Robustly entertaining and bracingly sinister, The Boys from Brazil stars Gregory Peck as the infamous Dr Josef Mengele, the former Nazi chief who intends to resurrect the Führer and create a Fourth Reich through genetic experiments that commence with the assassination of some 94 fathers. Elderly Nazi hunter Ezra Lieberman (Laurence Olivier, in an Oscar-nominated performance) is tipped to the plot, but his efforts to expose Peck (fiendishly cast against type) are thwarted by a set of menacing triplets played by Jeremy Black. Back in 1978, The Boys from Brazil (adapted from Ira Levin's novel) was an incalculably tense, straight-faced entertainment whose lack of irony allowed the viewer to indulge the film's outrageous premise without moral offence. But in view of the scientific advancements made since the release of the film, it's now a cautionary tale, and all the more compelling for being so. Jerry Goldsmith's richly conceived, Oscar-nominated score--replete with echoes of Mahler and Strauss--reinforces this impression.--Kevin Mulhall
A genuinely chilling psychological horror from director Robert Mulligan (To Kill a Mockingbird) The Other provides enough gruesome twists and turns to keep you guessing right up until its shocking finale. Mysterious accidents befall a family on a farm in depression-era Connecticut resulting in the death of a beloved father and a cherished twin brother. But when nine-year-old Holland begins to see – and speak to – his twin the remaining family members can only wait in terrified anticipation for more tragedies to occur... as it slowly dawns on them that the accidents may not be accidental after all. With the same haunting tension as The Exorcist and The Omen Mulligan’s The Other eschews gore in favour of richly detailed psychological horror in its depiction of deeply disturbed children. Beautifully shot by the extraordinary Robert Surges (Ben Hur) and adapted for the screen by Thomas Tryon from his own best-selling novel The Other is an unsettling horror masterpiece.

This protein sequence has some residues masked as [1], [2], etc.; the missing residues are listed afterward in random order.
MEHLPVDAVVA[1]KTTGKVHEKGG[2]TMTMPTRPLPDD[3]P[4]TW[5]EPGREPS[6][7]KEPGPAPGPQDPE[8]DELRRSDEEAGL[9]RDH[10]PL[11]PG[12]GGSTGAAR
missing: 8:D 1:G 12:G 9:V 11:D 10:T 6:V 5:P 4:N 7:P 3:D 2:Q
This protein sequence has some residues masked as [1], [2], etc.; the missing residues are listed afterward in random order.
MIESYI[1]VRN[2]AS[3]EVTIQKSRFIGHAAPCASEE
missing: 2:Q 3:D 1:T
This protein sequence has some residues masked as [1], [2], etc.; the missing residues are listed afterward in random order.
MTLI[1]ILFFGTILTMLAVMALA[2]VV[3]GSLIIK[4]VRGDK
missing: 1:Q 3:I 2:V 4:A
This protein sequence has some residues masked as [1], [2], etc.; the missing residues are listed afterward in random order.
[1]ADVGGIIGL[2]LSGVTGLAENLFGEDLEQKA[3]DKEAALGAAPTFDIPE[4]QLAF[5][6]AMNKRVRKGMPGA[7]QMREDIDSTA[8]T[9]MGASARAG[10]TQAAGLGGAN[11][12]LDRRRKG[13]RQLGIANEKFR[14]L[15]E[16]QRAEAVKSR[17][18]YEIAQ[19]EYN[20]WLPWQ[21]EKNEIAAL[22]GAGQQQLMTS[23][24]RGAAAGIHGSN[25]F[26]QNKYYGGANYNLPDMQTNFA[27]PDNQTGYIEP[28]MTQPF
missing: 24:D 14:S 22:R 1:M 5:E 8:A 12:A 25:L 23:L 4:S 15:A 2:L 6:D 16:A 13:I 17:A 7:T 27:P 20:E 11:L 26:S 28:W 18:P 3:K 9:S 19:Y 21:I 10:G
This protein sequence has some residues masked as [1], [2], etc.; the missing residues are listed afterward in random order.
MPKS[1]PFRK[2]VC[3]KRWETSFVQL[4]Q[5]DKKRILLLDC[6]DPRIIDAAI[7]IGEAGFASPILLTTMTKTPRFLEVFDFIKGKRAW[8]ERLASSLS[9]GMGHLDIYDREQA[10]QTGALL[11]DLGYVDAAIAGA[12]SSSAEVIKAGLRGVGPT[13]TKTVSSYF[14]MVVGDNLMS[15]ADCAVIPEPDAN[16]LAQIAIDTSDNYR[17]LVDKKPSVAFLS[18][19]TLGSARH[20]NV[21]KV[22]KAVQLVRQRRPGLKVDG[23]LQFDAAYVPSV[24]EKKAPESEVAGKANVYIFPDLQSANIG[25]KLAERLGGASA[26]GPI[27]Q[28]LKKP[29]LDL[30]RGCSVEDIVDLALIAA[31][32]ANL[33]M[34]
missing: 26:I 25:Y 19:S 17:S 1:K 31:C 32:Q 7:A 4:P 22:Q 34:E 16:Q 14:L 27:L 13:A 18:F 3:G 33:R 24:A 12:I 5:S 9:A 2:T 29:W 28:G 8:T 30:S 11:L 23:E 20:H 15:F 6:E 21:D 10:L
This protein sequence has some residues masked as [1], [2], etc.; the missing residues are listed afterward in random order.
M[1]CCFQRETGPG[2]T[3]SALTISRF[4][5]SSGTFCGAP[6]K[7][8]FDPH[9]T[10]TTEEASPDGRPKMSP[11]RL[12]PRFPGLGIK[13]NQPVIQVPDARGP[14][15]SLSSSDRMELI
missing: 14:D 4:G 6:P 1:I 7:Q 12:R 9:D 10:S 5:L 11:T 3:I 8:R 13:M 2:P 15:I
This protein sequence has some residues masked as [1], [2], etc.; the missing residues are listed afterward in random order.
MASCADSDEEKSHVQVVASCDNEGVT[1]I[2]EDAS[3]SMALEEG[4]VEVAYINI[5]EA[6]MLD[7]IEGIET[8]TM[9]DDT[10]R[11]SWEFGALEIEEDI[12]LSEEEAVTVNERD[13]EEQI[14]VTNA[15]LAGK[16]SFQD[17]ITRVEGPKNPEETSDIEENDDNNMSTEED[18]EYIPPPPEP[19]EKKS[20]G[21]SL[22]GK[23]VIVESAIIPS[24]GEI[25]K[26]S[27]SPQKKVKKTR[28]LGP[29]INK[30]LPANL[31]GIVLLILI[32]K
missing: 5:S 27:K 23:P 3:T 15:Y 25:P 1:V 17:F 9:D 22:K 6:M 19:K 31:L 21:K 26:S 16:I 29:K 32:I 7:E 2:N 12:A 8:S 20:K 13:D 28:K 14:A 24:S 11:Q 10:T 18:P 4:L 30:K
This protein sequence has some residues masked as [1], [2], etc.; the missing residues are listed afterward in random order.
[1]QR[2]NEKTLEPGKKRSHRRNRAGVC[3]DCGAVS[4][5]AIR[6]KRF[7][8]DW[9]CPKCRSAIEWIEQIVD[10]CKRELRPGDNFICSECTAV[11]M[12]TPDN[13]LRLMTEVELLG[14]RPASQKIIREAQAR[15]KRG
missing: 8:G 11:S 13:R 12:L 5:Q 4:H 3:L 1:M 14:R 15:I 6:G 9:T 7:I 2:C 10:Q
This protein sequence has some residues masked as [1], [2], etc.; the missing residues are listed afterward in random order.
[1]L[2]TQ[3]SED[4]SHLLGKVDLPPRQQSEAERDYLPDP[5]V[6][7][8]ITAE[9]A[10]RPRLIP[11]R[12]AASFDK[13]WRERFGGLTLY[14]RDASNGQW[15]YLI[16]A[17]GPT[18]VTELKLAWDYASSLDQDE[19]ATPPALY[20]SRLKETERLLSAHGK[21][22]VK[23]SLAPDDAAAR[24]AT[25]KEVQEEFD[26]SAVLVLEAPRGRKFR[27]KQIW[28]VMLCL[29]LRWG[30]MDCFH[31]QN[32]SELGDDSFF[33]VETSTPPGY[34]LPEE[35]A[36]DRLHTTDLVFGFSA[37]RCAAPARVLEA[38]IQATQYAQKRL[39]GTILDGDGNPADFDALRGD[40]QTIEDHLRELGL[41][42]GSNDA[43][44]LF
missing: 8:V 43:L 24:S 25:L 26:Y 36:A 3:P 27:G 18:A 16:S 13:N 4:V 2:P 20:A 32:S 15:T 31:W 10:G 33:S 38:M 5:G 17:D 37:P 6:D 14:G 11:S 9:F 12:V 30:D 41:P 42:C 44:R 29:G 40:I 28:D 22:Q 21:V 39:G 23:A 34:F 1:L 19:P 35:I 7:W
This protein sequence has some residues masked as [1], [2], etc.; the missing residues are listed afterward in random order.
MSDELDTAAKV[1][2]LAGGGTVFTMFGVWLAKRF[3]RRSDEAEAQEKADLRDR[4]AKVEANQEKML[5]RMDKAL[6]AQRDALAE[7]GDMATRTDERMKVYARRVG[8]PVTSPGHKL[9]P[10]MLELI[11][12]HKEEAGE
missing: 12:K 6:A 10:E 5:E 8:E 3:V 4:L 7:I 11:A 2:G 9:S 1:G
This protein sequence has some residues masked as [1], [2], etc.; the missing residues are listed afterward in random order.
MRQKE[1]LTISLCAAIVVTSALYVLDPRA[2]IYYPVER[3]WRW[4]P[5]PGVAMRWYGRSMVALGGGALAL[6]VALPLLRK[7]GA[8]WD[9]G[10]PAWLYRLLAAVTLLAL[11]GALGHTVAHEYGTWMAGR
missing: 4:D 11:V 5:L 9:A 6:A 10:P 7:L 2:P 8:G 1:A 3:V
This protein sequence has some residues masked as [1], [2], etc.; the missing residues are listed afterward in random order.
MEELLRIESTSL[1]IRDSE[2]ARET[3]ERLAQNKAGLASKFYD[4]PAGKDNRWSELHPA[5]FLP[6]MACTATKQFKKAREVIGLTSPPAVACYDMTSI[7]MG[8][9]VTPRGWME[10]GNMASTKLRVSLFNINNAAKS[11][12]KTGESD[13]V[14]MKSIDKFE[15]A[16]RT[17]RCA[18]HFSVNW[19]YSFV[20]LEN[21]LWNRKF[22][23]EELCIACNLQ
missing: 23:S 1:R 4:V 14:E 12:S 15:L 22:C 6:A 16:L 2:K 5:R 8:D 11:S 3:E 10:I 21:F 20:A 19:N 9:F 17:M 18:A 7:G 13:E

Reversal of Fortune focuses on one of the most intriguing criminal trials of the 1980s, that of Claus von Bülow, who was accused of sending his rich wife Sunny into a permanent coma with an overdose of insulin. Director Barbet Schroeder, working from Nicholas Kazan's evocative, darkly humorous script, turns the story into both a look at the lives of rich folks with too much time on their hands and a whodunit, as lawyer Alan Dershowitz (Ron Silver) prepares to defend von Bülow (Jeremy Irons) in court. Irons won an Oscar for his spooky, knowing performance, which hints at depths of degeneracy without ever putting a dent in a veneer of bored elegance. The contrast between the hard-charging Dershowitz and his eager-beaver Harvard law students and the eternally languid von Bülow adds unexpected humour. --Marshall Fine
Touted as the next great family drama, "Brothers And Sisters" explores the highs and lows of The Walkers - a postmodern American family and their delicate relationships.
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